Photo Credit: Victor

As the bow of the ferry cuts through the serene waters and sedately approaches Austria's village of Hallstatt, it's easy to feel like you’ve stepped back in time. The earliest proof of human existence in the area dates back to 12,000 B.C. so it’s not surprising that the place looks like it stepped off the pages of a history book. The colorful gothic and baroque-style buildings are built straight into the side of the mountain and perched precariously above the the picturesque lake below. It takes less than 30 minutes to walk the breadth of the village but don’t underestimate its tiny size as there are boundless opportunities for adventure in Austria’s lake district. There are mountains to climb, the world's oldest salt mine to explore, ice caves to traverse, and of course, the water.

Photo Credit: Lindsay Hahn

The scenery is idyllic and you could gaze at the adorable houses all day, but Hallstatt’s most fascinating feature is one you’ll certainly miss if you are content enjoying outward appearances. Instead, take a short walk over to the Catholic church, stroll through the tiny cemetery and keep your eyes peeled for a building with double doors which, rather shockingly, features skulls on the exterior. Twist the handle, step through the threshold and you will find yourself in a dimly lit, whitewashed interior piled full of bones and human skulls.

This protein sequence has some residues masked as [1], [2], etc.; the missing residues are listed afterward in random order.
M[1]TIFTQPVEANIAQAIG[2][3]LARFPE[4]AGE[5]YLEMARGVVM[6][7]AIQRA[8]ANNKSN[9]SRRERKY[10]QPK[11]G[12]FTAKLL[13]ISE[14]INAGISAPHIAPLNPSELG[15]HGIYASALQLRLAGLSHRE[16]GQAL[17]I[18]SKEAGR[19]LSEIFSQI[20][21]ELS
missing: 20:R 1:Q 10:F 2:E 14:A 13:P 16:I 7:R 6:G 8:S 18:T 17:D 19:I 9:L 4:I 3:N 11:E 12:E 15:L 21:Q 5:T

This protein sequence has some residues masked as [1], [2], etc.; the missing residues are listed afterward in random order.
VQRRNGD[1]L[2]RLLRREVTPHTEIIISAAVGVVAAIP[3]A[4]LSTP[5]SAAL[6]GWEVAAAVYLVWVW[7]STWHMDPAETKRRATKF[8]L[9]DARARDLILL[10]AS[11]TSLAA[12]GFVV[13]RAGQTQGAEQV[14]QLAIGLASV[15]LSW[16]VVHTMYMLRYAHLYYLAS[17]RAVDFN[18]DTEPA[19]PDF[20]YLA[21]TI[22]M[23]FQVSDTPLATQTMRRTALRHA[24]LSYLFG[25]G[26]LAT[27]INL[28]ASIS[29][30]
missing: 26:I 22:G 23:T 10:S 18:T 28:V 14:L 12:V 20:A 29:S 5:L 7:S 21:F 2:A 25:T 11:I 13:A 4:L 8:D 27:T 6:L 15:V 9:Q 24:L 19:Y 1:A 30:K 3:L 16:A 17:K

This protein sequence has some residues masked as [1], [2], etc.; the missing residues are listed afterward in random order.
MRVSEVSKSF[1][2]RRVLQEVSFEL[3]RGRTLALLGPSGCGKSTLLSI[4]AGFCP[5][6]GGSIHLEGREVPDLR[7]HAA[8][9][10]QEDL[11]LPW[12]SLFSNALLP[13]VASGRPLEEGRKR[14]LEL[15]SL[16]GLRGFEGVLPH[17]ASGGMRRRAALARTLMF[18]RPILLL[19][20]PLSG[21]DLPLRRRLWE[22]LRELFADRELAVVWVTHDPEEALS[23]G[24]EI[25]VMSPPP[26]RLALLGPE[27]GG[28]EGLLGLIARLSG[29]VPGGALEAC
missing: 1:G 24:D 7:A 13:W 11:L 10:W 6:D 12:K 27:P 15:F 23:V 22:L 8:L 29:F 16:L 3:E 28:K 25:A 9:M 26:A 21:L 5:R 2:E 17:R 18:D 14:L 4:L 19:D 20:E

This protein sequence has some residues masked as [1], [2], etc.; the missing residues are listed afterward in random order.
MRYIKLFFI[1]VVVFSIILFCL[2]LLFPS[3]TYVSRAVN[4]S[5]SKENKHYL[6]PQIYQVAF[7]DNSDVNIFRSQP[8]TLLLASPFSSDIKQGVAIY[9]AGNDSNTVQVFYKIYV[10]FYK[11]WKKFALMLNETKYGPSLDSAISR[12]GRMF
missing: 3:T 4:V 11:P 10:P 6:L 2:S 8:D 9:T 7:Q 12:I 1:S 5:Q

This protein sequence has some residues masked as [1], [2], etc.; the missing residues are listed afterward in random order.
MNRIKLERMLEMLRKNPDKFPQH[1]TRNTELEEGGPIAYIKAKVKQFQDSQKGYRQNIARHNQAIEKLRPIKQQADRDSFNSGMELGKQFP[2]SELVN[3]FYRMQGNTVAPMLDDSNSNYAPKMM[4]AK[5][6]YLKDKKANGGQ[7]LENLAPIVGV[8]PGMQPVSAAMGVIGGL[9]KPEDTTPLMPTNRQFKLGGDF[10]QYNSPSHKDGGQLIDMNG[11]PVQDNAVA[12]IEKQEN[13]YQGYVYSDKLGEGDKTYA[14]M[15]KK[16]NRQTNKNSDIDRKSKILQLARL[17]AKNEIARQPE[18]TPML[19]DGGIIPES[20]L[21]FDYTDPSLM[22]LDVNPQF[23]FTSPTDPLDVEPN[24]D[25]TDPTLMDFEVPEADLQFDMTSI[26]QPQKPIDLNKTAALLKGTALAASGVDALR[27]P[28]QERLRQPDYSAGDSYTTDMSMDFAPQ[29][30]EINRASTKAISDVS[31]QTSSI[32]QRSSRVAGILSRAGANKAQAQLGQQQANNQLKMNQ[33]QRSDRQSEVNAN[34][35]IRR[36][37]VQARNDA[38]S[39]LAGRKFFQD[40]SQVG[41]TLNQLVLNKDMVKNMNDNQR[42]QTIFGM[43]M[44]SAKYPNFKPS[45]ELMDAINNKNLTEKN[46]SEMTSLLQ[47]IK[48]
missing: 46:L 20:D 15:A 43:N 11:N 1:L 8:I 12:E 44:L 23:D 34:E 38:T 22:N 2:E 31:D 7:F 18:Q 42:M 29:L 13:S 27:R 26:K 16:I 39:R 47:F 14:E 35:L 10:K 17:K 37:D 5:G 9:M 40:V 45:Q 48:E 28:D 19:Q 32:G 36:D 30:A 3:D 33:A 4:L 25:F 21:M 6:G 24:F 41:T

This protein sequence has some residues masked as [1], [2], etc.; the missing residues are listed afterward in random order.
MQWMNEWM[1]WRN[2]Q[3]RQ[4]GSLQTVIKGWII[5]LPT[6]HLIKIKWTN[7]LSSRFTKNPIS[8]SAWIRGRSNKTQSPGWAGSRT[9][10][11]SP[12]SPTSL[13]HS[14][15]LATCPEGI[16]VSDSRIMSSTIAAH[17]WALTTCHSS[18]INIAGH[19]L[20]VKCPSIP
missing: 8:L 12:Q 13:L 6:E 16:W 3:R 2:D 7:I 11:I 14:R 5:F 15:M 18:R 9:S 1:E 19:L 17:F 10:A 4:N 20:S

Photo Credit: Lindsay Hahn

The scene may sound gruesome, but Beinhaus, the bone chapel, has been a regular part of life for residents of Hallstatt for centuries. Located in a village the location of which limited any kind of growth, the adjacent cemetery quickly reached capacity. This forced residents to get creative with their burial techniques. Their solution? A bone chapel.

In the 12th century they decided to unearth the bodies that had been buried at least 10-20 years to make room for the newly deceased. They removed the skulls and remaining bones from the graves, cleaned them and bleached them in the sun for several weeks. The resurrected bones were then used to decorate the chapel.

Beginning in the 1720s, artistic designs were painted on the skulls’ as a sign of respect. Placing flowers on the grave was no longer an option so instead, they pressed the tip of a paintbrush to the ivory surface to create pictures of roses, oak leaves, laurel, and ivy. The result is a collection of thousands of artistically painted skulls, stacked neatly in rows by family.

The necessity of a more spacious cemetery decreased drastically as cremation became a more viable option in the modern world. However, that shouldn't stop you from letting the bone chapel be your final resting place if you so choose. If you feel a particular attachment to the centuries-old village after your visit, you are more than welcome to state the request in your last will and testament. So...any takers? If you'd rather remain a visitor, that's okay too.